Exactly. Back in New York, way back in the day, the original name of the show was "MySpace". I mean, I still do improv whenever I get a chance. I don't get paid for it, but we do it because we love it.
We love each other and we love doing improv.
I always held this belief about comedy that if you're going to perform it, you can't be in it for the money. You have to be in it for the love of it because you're not going to make any money at it for a long time.
That is a cold hard fact. You gotta love so much that if you wouldn't do it for free, it's probably not what you should be doing.
As I'm a stand-up comic as well, here in LA, performing for free kind of goes without saying.
Yeah, exactly. But, if you work at it long enough and hard enough and get where you want to be, the money will come.
You were a Marine from seven to five, then you were at the UCB seven nights a week. How do you have the energy for that?
You know, you do a lot of things when you're a young man, right? If you're going to do it, you're going to do it.
Did you feel coming up through the UCB prepared you for things later in your comedy career like the Daily Show, SNL, the Office?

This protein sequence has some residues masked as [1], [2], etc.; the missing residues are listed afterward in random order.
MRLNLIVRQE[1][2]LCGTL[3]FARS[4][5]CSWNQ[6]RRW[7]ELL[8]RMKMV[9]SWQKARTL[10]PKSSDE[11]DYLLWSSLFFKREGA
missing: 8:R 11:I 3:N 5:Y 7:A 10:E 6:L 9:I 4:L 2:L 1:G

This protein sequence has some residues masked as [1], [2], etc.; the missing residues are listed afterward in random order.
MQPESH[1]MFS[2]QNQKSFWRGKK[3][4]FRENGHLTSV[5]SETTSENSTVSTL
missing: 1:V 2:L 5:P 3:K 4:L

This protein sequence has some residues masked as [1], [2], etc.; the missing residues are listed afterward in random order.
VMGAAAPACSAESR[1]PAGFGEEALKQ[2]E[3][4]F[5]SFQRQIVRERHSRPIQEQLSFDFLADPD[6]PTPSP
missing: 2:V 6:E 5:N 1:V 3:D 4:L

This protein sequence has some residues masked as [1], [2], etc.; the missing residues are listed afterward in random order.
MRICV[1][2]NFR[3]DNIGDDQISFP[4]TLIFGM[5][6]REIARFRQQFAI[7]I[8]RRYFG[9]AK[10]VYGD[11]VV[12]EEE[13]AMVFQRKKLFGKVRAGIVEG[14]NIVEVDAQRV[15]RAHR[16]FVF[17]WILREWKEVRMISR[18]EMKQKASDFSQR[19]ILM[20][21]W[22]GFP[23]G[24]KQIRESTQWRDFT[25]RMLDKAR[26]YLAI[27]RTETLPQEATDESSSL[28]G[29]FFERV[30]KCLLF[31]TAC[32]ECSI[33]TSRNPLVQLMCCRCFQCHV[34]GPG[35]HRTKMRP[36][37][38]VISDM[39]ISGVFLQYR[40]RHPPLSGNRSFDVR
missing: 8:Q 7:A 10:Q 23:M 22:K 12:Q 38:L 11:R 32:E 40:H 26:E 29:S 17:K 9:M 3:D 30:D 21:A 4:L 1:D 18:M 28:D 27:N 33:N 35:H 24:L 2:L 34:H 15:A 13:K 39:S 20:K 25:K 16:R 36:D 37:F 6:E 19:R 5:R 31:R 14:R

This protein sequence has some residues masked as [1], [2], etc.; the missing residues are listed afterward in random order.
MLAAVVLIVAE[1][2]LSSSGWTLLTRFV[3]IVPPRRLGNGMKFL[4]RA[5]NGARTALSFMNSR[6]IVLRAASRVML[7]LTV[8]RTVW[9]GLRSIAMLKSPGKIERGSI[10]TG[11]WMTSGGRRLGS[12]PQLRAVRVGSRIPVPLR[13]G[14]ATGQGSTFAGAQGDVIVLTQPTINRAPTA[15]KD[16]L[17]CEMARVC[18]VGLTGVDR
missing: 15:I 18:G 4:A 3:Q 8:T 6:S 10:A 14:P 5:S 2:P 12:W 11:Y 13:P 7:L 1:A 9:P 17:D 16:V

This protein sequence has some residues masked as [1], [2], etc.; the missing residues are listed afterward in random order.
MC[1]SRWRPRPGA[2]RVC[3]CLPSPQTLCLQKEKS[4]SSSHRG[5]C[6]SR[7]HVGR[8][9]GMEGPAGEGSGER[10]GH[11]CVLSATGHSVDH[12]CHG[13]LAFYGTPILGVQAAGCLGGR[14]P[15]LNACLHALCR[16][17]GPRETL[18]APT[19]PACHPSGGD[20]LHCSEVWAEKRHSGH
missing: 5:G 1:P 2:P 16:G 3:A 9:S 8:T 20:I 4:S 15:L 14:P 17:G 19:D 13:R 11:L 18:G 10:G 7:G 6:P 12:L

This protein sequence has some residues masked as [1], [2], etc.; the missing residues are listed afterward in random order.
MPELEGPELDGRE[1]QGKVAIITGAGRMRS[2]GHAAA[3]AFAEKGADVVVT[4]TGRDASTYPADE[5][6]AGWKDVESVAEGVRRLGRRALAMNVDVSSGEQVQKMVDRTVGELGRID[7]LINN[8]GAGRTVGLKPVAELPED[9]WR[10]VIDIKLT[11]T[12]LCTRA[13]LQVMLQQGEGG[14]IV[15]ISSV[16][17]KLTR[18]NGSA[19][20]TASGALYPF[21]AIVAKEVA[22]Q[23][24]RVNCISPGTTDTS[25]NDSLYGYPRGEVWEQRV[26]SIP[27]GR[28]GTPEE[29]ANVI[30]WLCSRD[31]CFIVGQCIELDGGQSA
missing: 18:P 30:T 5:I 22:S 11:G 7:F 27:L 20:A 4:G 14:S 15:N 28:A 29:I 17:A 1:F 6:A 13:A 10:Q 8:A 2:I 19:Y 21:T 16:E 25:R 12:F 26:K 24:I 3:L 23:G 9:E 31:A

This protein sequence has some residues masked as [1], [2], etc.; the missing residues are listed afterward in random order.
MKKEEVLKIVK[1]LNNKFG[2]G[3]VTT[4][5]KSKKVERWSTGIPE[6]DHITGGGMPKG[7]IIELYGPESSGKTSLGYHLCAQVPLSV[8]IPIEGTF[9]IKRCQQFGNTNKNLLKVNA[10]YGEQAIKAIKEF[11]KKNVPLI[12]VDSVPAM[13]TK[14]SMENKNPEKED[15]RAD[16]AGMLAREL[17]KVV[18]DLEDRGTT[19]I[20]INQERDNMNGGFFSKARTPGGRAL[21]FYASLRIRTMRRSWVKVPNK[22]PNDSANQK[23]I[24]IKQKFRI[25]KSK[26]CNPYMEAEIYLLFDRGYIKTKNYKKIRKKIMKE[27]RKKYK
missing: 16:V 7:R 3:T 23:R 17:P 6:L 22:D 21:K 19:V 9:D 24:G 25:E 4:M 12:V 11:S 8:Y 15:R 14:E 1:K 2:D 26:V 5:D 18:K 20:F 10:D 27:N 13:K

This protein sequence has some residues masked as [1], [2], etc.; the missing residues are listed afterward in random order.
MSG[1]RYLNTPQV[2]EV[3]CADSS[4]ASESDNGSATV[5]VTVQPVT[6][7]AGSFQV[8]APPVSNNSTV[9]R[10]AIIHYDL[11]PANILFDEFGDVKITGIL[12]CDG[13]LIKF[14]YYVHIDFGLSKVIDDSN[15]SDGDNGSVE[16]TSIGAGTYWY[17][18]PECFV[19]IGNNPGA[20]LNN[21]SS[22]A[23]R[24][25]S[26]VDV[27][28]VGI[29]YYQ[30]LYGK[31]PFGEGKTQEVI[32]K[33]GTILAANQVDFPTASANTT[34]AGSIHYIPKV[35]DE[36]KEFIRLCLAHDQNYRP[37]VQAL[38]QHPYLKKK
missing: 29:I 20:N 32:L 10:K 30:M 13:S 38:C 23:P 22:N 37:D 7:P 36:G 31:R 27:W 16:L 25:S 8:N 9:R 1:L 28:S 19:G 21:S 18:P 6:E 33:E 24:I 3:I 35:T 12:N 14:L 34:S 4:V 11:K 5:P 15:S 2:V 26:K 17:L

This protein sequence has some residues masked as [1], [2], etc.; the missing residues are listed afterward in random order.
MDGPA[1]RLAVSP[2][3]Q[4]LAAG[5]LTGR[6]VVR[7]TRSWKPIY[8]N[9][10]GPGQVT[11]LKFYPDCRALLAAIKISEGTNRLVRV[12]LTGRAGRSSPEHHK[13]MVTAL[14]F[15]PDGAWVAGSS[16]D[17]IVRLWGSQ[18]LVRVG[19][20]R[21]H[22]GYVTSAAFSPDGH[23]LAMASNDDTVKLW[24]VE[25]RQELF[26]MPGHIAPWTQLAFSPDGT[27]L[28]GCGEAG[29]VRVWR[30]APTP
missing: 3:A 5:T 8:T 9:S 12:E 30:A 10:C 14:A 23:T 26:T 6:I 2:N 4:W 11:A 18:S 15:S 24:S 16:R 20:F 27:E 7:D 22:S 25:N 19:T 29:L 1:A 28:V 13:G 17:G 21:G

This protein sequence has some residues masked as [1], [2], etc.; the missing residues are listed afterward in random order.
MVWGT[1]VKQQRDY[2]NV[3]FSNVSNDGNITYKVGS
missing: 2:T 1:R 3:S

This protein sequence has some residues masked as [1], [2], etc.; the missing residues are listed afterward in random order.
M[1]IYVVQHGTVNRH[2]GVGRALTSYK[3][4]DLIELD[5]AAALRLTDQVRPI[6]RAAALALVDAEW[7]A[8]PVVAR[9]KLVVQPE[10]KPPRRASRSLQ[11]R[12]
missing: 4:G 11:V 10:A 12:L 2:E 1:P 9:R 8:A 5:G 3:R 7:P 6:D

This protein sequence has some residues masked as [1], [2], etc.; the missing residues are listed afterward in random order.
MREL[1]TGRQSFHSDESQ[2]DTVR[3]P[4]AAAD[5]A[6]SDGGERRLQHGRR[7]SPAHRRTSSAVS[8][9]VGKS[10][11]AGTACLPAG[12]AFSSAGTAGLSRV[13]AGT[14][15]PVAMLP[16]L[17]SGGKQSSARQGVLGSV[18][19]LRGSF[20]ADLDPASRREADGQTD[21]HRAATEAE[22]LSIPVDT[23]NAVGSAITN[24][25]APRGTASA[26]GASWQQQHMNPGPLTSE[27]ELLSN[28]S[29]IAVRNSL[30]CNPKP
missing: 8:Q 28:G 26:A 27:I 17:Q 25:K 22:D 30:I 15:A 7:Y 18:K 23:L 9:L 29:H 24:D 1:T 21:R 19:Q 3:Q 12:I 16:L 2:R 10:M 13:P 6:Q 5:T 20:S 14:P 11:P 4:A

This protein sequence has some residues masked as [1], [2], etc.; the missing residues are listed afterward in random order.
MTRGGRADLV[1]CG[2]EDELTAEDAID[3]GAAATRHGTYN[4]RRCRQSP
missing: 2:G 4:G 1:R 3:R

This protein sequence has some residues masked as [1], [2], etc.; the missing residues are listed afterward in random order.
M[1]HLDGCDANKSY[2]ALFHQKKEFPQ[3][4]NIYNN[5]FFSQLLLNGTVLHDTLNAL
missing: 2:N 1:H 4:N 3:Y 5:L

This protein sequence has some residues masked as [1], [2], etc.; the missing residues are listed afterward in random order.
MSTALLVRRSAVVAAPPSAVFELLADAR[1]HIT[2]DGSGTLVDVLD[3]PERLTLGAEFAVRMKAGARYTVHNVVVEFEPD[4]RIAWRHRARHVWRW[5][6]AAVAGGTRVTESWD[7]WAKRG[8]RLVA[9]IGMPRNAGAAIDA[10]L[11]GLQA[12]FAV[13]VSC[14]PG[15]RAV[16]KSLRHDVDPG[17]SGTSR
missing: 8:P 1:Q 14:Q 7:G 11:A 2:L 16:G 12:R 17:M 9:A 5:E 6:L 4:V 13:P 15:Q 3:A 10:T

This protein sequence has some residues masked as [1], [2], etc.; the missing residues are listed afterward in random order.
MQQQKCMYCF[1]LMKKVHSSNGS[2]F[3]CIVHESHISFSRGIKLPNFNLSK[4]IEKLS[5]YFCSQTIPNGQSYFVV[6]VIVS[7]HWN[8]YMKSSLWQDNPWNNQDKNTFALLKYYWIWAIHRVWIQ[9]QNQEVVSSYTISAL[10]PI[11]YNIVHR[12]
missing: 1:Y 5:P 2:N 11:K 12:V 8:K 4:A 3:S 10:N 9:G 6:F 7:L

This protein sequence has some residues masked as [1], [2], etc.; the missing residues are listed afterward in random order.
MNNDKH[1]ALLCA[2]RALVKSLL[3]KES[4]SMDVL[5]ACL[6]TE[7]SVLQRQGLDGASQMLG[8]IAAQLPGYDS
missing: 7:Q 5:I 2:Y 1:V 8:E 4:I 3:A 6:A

Absolutely, 100 percent. I believe the UCB is hands down one of the best training grounds for whatever you want to do. If you want to be a writer, if you want to be an actor, if you want to be a stand-up even, believe it or not, it's just a wonderful place to go learn because you get stage time, which is crucial. You learn what works in front of an audience and what doesn't and why. You start surrounding yourself with a community of comedians and writers and it's also just a great place to be seen. There's managers and agents and casting directors are all over the UCB Theatre in New York and in LA. It's a real good community and it's a good place to start.
Do you think it's almost like a movement at this point? UCB, alternative comedy?
I don't know. That's a good question. I don't know how I'd frame it like that. I just think a great training ground and a great proving ground. A great place to grow your roots and also grow your wings. Oh, I sound like my dad, right?
They're there for a reason.
I have nothing but positive things to say about the UCB because I feel like I grew up there comedically. I got to get up and do shows. I had shows that were very successful and shows that tanked. You know, you have great days and you have bad days, but it's all learning. Again, I still have people I met there that I still work with to this very day and I can see myself working with them for the rest of my life because they're wildly talented and we enjoy each other's comedy.
The reason I ask about UCB being a movement is that a lot of people that aren't aware that the UCB even exists, that there's such a thing as alternative comedy. Here in LA, there are people that only know, as far as comedy goes, about the Hollywood Improv, Laugh Factory, the Comedy Store, and that's it.